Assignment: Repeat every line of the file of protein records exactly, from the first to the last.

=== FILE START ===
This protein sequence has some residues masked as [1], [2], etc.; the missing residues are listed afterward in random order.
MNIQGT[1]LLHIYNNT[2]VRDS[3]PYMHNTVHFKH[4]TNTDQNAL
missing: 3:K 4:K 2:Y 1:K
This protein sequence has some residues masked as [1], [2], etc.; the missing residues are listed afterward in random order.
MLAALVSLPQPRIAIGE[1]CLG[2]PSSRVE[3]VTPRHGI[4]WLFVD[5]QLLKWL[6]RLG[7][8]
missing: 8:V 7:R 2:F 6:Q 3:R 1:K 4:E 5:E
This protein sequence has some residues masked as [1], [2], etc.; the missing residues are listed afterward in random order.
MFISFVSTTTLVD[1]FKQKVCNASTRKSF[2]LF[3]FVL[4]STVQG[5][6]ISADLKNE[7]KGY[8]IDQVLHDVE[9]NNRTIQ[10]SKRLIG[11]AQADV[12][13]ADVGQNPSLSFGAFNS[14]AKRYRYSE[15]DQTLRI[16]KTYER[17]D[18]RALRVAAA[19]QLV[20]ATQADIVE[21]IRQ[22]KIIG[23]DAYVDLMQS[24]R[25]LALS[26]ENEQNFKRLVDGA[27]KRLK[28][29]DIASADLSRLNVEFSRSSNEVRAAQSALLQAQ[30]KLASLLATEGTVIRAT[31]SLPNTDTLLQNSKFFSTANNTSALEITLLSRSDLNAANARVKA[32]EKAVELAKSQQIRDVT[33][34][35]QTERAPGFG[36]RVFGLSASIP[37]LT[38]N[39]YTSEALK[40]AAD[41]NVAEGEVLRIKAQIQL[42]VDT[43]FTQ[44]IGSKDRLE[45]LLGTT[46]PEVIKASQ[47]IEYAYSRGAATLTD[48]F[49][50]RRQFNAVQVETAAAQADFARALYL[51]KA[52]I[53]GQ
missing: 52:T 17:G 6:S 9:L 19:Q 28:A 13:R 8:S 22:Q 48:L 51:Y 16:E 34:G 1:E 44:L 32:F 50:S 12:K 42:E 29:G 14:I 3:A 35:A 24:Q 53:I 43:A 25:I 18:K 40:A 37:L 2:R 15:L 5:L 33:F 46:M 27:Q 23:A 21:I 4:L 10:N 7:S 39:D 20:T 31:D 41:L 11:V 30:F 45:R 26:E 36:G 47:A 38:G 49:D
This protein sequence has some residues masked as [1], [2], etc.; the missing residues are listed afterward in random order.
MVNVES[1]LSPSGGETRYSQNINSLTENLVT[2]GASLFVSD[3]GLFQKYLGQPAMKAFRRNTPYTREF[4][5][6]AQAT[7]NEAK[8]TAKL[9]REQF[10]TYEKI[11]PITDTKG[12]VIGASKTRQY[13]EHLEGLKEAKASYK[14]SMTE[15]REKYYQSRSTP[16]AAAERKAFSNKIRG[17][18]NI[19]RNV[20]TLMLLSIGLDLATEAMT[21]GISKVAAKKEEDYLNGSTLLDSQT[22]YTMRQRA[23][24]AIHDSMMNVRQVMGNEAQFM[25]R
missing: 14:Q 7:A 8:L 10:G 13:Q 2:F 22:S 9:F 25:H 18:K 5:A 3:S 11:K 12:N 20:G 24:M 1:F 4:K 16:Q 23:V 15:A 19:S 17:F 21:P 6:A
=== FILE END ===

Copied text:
This protein sequence has some residues masked as [1], [2], etc.; the missing residues are listed afterward in random order.
MNIQGT[1]LLHIYNNT[2]VRDS[3]PYMHNTVHFKH[4]TNTDQNAL
missing: 3:K 4:K 2:Y 1:K
This protein sequence has some residues masked as [1], [2], etc.; the missing residues are listed afterward in random order.
MLAALVSLPQPRIAIGE[1]CLG[2]PSSRVE[3]VTPRHGI[4]WLFVD[5]QLLKWL[6]RLG[7][8]
missing: 8:V 7:R 2:F 6:Q 3:R 1:K 4:E 5:E
This protein sequence has some residues masked as [1], [2], etc.; the missing residues are listed afterward in random order.
MFISFVSTTTLVD[1]FKQKVCNASTRKSF[2]LF[3]FVL[4]STVQG[5][6]ISADLKNE[7]KGY[8]IDQVLHDVE[9]NNRTIQ[10]SKRLIG[11]AQADV[12][13]ADVGQNPSLSFGAFNS[14]AKRYRYSE[15]DQTLRI[16]KTYER[17]D[18]RALRVAAA[19]QLV[20]ATQADIVE[21]IRQ[22]KIIG[23]DAYVDLMQS[24]R[25]LALS[26]ENEQNFKRLVDGA[27]KRLK[28][29]DIASADLSRLNVEFSRSSNEVRAAQSALLQAQ[30]KLASLLATEGTVIRAT[31]SLPNTDTLLQNSKFFSTANNTSALEITLLSRSDLNAANARVKA[32]EKAVELAKSQQIRDVT[33][34][35]QTERAPGFG[36]RVFGLSASIP[37]LT[38]N[39]YTSEALK[40]AAD[41]NVAEGEVLRIKAQIQL[42]VDT[43]FTQ[44]IGSKDRLE[45]LLGTT[46]PEVIKASQ[47]IEYAYSRGAATLTD[48]F[49][50]RRQFNAVQVETAAAQADFARALYL[51]KA[52]I[53]GQ
missing: 52:T 17:G 6:S 9:L 19:Q 28:A 13:R 8:S 22:Q 48:L 51:Y 16:E 34:G 1:E 44:L 32:F 50:S 12:K 42:E 29:G 14:I 3:A 35:A 24:Q 53:I 43:A 25:I 18:K 40:A 37:L 2:R 15:L 5:L 33:F 46:M 27:Q 23:A 21:I 4:L 10:N 7:S 39:D 20:T 31:D 41:L 11:V 30:F 45:R 26:E 36:G 47:A 38:G 49:D
This protein sequence has some residues masked as [1], [2], etc.; the missing residues are listed afterward in random order.
MVNVES[1]LSPSGGETRYSQNINSLTENLVT[2]GASLFVSD[3]GLFQKYLGQPAMKAFRRNTPYTREF[4][5][6]AQAT[7]NEAK[8]TAKL[9]REQF[10]TYEKI[11]PITDTKG[12]VIGASKTRQY[13]EHLEGLKEAKASYK[14]SMTE[15]REKYYQSRSTP[16]AAAERKAFSNKIRG[17][18]NI[19]RNV[20]TLMLLSIGLDLATEAMT[21]GISKVAAKKEEDYLNGSTLLDSQT[22]YTMRQRA[23][24]AIHDSMMNVRQVMGNEAQFM[25]R
missing: 14:Q 7:A 8:L 10:G 13:Q 2:F 22:S 9:F 25:H 18:K 5:A 3:S 11:K 12:N 20:G 24:M 1:F 4:K 16:Q 23:V 15:A 19:S 17:F 21:P 6:A